In conversation with Harsha Kumar Suriyarachchi, former Vice Chairman, National Water Supply and Drainage Board

by Renuka Jeya Raj

Most experts agree that the presence of chemicals in groundwater has contributed to the prevalence of Chronic Kidney Disease of Unknown Origin (CKDu) in parts of Sri Lanka, although the exact combination of factors remains a mystery. Reverse osmosis (RO) technology is used to filter out chemicals and heavy metals in water. Some scientists feel that removing all the natural minerals from water could mitigate the spread of CKDu, but others fear it may give rise to new health issues. Lindha Langa spoke to Harsha Suriyarachchi, former Vice Chairman of the National Water Supply and Drainage Board, and asked him if he thought RO could make a difference to the epidemic:

“The tragedy of this country is that people don’t realize the gravity of the problem. CKDu was identified in Sri Lanka about 20 years ago, and experts from many schools of thought have held seminars and workshops, and conducted research over the years to determine its cause. However, nobody has yet found the cause or the cure,” said Suriyarachchi.

The cure could be closer than we think. According to Suriyarachchi, RO technology is an important breakthrough in filtering out the harmful chemicals in water. “The people who drink the water filtered by RO say their lives have improved, and that the impurities are less. The latest figures show that fewer or no new patients have been recorded with the disease in areas with RO machines,” he said.

A riverse osmosis machine in Medawachiya supplies villagers with their daily drinking water requirements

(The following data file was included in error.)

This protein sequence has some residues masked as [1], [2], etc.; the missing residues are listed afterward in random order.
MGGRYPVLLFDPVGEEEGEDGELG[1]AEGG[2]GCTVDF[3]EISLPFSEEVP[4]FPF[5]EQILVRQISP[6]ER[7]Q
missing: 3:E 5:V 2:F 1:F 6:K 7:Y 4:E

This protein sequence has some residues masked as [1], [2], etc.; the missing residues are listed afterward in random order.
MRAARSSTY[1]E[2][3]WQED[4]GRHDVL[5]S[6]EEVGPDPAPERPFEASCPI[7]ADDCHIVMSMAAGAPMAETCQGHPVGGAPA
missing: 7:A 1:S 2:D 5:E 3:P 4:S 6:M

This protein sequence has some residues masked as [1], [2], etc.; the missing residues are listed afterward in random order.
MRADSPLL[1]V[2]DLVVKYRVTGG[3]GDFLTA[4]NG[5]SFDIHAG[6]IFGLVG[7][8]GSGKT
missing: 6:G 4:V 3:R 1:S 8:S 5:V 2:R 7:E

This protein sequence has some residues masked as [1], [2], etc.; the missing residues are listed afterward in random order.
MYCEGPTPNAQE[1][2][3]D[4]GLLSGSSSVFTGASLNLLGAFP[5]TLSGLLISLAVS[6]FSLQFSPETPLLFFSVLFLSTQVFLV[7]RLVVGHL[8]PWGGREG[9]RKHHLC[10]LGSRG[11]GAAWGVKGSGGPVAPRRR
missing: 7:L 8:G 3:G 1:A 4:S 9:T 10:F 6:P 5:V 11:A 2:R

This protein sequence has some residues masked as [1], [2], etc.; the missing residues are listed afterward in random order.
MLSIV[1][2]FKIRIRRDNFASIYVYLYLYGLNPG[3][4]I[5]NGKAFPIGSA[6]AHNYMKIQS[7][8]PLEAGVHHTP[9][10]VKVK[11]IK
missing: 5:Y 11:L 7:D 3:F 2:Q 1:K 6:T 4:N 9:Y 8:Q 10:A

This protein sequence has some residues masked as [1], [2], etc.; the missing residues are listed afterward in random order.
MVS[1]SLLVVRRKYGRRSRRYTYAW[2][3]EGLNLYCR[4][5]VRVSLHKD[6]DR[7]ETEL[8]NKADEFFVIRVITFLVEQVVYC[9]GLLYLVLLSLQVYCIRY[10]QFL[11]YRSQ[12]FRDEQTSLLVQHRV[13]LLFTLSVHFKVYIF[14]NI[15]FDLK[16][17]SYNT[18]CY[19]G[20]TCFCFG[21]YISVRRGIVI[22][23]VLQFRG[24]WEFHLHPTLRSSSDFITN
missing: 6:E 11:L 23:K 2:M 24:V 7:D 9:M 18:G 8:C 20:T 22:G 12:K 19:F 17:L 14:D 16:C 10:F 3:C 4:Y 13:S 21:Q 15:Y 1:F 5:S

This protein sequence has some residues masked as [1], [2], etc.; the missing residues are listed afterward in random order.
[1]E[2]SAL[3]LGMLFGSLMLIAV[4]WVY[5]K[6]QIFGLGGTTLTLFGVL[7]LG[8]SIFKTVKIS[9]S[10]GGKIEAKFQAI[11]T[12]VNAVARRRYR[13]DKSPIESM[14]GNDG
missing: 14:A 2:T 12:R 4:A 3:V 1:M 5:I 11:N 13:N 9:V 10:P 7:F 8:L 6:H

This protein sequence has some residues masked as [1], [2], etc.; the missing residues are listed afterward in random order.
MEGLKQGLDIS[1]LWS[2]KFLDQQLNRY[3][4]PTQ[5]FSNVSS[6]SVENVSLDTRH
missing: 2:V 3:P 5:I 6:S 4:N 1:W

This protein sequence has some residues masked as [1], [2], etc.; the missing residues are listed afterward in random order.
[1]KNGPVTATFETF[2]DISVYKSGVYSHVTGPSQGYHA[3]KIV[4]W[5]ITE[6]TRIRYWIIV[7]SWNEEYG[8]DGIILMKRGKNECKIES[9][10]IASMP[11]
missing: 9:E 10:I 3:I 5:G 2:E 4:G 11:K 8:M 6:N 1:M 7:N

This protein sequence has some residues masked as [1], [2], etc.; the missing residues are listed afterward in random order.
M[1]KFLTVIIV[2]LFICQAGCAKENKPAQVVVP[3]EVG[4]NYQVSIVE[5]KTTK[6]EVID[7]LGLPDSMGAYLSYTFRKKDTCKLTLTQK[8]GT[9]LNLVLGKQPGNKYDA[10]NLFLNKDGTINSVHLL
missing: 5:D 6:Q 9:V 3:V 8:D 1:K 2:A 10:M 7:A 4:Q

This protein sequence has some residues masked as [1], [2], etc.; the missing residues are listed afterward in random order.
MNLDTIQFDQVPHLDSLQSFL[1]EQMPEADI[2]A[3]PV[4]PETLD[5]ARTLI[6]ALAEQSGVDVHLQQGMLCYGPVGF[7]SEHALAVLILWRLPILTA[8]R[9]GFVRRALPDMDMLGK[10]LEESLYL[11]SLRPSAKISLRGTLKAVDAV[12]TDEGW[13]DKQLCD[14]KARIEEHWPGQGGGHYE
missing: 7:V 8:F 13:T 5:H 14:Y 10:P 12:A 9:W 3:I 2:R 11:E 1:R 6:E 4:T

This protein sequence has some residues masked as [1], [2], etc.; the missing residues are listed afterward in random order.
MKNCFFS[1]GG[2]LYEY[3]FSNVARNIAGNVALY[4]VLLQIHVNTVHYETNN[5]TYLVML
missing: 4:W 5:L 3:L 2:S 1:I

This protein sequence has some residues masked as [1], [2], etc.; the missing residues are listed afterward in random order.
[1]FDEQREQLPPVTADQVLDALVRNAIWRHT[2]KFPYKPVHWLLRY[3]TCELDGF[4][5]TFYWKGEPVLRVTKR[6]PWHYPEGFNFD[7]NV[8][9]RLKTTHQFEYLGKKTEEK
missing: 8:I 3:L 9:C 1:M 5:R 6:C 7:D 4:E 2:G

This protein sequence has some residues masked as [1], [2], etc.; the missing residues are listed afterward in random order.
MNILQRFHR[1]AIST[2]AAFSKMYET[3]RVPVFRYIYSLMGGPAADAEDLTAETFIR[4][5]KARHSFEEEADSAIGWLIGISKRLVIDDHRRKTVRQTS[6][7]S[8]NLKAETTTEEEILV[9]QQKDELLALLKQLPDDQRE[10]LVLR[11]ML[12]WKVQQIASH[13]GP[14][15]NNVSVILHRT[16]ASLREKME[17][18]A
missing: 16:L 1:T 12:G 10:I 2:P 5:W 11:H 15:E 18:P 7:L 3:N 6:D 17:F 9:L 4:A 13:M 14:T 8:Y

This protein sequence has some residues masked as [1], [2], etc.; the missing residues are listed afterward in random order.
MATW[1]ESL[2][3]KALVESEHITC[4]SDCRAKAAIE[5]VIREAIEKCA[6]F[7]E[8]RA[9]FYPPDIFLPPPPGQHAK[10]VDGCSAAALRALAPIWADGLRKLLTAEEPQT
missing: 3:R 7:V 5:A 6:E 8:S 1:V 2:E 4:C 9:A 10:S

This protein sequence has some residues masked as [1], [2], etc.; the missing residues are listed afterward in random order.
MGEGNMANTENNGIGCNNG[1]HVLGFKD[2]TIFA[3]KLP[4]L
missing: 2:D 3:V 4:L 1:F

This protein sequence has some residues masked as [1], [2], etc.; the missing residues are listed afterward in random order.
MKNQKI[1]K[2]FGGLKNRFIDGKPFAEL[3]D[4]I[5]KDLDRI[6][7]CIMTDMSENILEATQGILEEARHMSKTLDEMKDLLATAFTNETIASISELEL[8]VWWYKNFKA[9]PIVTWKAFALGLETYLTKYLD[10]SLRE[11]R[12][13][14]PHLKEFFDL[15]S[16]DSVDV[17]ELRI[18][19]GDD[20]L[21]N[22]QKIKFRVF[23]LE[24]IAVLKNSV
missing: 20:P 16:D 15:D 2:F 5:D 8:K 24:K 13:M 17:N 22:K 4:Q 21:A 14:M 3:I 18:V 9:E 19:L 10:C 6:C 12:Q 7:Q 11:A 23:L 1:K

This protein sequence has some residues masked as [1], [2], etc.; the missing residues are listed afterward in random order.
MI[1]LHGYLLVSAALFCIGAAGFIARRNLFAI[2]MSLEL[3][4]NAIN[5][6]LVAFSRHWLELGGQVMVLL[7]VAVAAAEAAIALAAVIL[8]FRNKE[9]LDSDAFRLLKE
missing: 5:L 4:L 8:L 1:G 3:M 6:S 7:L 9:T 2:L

A riverse osmosis machine in Medawachiya supplies villagers with their daily drinking water requirements

The RO process removes toxic chemicals and heavy metals by straining the water through the tiny pores of a membrane. The diameter of each pore is one-tenth of a millionth of a millimeter (0.0001 microns), which is smaller than the molecules of toxic metals but larger than a molecule of water. In the normal osmosis process, the liquid moves naturally through a membrane from an area of low concentration to an area of high concentration. Reverse osmosis machines, as the name implies, reverse this process using high pressure pumps that force the water through the membrane, leaving the toxins behind.

Last year, on the instructions of His Excellency President Mahinda Rajapaksa, the Treasury allocated Rs 900 million to purchase RO machines for the areas worst affected by CKDu. Independent of this, The Trust has set up eight RO machines with the capacity to serve 1,000 families each at less than Rs 1 million for each machine. To date, RO machines have served about 15,000 families in Anuradhapura District, in Medawachchiya, which has the highest concentration of CKDu patients, and Medirigiriya and Padaviya, Giribawa, in Kurunegala District, and Padavi SriPura in the Northern Province.